I do see a trend in people who are active on the opposite ends of the spectrum. Younger Asian-Americans– those who are second, third generation, those who have lived through the civil rights movement or those who have experienced liberal schooling in the US– are more sympathetic. Maybe they’ve been thinking about that identity and the history of 400 years of oppression. They are the active voices in the Black Lives Matter movement because they’ve been exposed to that knowledge and information. There are also some of the moderates; even though they may have been a little bit more conservative on the political spectrum, [they] are coming to understand the crystallization of the George Floyd situation. I see a lot of people who are my age and [in] their 30s and 40s, as children of immigrants, start opening their mind up to the oppression and the difference that exists between children of Asian-American immigrants and Black men and women who have grown up with the systemic racism that exists in this country. And then you have far, far more conservative and traditional ones. And I cannot say that I blame them. I tried to be empathetic about where they are. It’s like, “We’re working really, really hard. We just came here, we sacrificed everything to get here. Why would we want to give the police less? Then there’s going to be more crime, and we’re going to feel less safe.” They’re already a target because of anti-Asian discrimination. For those groups, you have to meet people where they are. It’s about opening up that conversation without being judgmental. We have to understand everyone’s distinct journey to meet them where they are and use painful and critical conversations. To the more conservative, I’d say think about how you feel if you’re walking down the street at midnight, and you see three young black men walking toward you. How do you feel? I think if they have any ounce of fear in their system, that’s because of systemic racism.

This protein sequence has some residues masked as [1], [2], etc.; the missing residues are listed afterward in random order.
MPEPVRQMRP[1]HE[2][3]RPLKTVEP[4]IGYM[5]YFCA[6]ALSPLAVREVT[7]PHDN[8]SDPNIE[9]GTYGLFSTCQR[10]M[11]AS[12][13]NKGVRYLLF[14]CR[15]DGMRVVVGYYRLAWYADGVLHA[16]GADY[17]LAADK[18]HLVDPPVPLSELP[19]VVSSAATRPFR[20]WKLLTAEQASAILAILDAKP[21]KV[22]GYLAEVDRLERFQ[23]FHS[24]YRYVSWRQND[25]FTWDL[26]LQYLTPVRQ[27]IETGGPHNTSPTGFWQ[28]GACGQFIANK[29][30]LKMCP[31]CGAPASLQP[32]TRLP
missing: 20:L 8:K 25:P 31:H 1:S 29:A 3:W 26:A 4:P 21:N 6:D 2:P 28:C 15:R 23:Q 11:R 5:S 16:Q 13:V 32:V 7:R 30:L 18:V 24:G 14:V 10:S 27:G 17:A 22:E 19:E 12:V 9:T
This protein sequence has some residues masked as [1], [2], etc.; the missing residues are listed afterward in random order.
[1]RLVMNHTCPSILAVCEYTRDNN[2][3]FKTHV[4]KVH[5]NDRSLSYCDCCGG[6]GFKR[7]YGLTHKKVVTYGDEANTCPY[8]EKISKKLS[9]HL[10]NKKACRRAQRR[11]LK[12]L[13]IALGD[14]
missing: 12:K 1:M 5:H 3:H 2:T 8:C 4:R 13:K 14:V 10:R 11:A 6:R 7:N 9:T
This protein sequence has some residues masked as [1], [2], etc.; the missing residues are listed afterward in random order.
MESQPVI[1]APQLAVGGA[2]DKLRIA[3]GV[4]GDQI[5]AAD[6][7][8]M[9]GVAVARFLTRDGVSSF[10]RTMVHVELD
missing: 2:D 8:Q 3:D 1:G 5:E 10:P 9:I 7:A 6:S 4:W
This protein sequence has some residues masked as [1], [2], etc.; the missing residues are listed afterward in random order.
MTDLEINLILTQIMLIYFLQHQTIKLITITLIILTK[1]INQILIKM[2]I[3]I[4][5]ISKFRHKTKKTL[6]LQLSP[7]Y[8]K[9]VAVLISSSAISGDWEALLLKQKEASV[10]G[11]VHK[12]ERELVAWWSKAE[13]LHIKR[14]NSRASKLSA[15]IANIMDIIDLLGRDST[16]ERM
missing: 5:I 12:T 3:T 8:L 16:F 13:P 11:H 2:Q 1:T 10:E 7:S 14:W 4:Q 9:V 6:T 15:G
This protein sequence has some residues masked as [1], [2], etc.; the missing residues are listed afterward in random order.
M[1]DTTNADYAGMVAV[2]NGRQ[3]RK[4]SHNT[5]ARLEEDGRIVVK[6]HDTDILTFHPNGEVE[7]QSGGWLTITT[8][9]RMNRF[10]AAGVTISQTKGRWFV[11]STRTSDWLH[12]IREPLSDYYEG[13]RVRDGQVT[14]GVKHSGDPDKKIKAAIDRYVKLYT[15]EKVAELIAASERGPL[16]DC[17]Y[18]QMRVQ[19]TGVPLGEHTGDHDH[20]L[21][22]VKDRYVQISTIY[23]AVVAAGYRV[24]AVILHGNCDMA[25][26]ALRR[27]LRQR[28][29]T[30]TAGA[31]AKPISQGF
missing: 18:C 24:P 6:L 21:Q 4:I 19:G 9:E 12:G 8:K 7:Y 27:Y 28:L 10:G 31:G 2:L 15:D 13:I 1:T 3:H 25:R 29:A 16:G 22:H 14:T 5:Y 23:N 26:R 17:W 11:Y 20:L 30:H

What’s your plan and vision for MOCA when it reopens? 

Museums are still not officially allowed to open, but we’re going to do an exhibit in our windows. We have about 60 feet of windows for a window exhibit that will slide out like a block party. It’s on October 16, 17, and 18. And we’re going to schedule 15-minute slots so people can walk by the windows. We’re going to close part of the street and unveil our new collection space, which is around the corner from the museum in 3 Howard Street. All of the collections will be re-housed there by that time. It’ll be our space to continue to repair the work. So we’ll have interior tours of that as part of the block party. We’re also partnering with a local restaurant and I can’t tell you which one. There’s going to be outdoor dining, and it would be really, really fun. This interview has been edited and condensed.